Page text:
5Th Amendment and the Right to Not Incriminate Yourself, NSA or NotSubmitted by Michaelwiseguy on Wed, 06/12/2013 - 17:54
"No person shall be held to answer for a capital, or otherwise infamous crime, unless on a presentment or indictment of a Grand Jury,...nor shall be compelled in any criminal case to be a witness against himself..."
I have never been convicted of any crime ever. Yet the Federal Government digitally stores my fingerprints, retinal scan, biometric data, and all forms of my digital communications. I do not consent to the Federal Government having any of this information in their possession because I have the Constitutional Right Not to incriminate myself and 4Th Amendment rights. Should I one day commit a crime, any digital information the Federal Government has on me may be used to convict me in a court of law, or Not.
Any digital information generated from my person belongs to me and I will demand any and all of that information can't be admissible in a court of law if it was gathered prior to my arrest or indictment. Only the digital information and physical information from the point in time of an indictment or arrest against me, gathered on me using a warrant going forward from that point in time, can be used against me in a court of law, in combination with my 5TH Amendment rights.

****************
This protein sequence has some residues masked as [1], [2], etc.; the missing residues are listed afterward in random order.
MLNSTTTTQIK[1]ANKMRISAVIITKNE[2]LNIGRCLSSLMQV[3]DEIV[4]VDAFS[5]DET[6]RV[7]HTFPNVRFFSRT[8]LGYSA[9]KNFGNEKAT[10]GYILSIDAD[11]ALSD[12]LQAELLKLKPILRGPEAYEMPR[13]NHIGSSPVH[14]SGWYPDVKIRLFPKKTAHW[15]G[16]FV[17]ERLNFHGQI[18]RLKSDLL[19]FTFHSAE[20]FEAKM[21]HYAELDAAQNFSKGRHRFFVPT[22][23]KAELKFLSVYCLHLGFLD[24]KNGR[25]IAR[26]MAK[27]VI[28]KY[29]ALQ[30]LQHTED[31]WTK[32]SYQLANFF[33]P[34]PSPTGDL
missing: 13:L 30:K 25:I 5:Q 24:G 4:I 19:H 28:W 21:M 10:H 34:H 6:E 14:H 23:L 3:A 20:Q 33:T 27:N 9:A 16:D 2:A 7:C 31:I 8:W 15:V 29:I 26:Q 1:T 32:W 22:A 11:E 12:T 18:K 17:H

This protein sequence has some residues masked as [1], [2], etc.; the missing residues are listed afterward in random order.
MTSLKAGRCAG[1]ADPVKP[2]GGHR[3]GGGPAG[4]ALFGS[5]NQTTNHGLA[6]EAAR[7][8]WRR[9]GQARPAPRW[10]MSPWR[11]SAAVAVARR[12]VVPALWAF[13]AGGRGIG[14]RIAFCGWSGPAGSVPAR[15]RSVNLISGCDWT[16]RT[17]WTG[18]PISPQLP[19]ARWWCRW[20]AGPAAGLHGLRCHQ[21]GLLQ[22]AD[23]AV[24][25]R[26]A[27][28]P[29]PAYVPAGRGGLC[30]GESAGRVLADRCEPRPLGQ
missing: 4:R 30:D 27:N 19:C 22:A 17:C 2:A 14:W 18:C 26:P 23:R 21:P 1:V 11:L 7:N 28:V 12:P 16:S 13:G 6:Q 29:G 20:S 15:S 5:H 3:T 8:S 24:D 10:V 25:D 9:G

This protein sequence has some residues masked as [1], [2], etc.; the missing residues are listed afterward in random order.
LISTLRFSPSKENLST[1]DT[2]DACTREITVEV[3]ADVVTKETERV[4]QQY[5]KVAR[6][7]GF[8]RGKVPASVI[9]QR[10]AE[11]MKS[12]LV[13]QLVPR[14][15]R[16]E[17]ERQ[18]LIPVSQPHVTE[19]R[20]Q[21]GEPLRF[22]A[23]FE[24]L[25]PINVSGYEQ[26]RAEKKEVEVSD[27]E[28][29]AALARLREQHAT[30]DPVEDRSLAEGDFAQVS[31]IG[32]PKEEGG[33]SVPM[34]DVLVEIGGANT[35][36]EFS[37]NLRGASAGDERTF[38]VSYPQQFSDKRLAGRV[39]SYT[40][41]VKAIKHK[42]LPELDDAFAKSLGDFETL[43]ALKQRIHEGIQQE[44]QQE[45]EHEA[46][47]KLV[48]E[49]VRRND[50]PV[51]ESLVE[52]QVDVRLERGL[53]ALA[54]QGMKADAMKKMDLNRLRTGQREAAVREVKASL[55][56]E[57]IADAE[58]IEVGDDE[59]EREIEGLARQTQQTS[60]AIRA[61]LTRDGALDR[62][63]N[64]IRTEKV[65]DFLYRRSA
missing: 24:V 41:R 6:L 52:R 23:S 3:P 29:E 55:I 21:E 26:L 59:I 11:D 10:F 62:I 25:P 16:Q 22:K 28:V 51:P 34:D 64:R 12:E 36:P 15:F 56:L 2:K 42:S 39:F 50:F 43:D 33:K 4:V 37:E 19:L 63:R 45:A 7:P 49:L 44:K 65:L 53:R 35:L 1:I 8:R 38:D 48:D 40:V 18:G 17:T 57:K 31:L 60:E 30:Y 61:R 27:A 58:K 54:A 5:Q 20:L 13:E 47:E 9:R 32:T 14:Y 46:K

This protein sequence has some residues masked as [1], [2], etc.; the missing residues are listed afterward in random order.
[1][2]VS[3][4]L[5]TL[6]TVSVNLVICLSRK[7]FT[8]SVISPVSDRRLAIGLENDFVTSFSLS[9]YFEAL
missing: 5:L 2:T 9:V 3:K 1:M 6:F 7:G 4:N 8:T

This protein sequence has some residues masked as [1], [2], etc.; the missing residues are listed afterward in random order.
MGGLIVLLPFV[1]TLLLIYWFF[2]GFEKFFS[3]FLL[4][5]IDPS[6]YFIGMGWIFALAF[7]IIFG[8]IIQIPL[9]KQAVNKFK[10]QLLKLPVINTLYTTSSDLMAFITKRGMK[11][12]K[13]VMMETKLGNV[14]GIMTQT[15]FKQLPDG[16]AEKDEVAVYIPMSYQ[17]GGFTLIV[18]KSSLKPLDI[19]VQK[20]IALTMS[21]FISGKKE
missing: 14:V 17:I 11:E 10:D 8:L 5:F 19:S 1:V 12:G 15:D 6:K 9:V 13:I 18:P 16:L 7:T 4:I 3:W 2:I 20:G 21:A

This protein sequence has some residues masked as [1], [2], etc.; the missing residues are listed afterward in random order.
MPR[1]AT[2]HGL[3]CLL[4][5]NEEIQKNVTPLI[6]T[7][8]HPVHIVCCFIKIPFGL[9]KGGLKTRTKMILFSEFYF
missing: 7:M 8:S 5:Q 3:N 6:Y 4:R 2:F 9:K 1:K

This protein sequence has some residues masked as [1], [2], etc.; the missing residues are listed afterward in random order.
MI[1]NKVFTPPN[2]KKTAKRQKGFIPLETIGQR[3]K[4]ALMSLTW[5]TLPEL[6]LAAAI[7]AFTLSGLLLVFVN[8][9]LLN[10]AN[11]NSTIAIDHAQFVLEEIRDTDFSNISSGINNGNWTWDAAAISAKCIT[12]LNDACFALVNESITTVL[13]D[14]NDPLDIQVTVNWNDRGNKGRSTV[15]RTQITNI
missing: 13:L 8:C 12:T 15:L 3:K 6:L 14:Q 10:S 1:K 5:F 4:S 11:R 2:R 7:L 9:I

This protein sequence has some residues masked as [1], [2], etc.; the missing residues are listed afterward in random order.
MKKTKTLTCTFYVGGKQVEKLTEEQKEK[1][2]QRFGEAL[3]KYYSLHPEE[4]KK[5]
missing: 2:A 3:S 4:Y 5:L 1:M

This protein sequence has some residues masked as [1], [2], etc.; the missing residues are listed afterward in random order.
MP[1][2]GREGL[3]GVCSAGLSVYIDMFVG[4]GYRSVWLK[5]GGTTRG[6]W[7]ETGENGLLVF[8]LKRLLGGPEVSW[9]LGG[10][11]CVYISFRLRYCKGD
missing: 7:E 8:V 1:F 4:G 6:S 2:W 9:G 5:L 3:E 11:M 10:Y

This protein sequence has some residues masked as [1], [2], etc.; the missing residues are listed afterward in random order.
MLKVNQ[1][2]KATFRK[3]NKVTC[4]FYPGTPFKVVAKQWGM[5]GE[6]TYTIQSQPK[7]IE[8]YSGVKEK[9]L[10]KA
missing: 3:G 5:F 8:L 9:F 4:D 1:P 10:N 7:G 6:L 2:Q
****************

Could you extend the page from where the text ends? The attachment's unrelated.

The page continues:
A better understanding of the 5TH Amendment and how it comes into play here should help iron out these NSA efficacy data collection problems.
Should there be a statute of limitations on the digital information the government can keep and store on you, if any at all?
What difference does it make if they can't use the previously collected data against you in a court of law, which begs the question, so why waste taxpayer money collecting it on you in the first place.
It all comes dowe to the time date stamp on the file, when it was created on you, that can be found in the properties tab on the data file. If it was created before the warrant date, then all that information in that file is inadmissible in a court of law.
Fifth Amendment to the United States Constitution
No person shall be held to answer for a capital, or otherwise infamous crime, unless on a presentment or indictment of a Grand Jury, except in cases arising in the land or naval forces, or in the Militia, when in actual service in time of War or public danger; nor shall any person be subject for the same offense to be twice put in jeopardy of life or limb; nor shall be compelled in any criminal case to be a witness against himself, nor be deprived of life, liberty, or property, without due process of law; nor shall private property be taken for public use, without just compensation.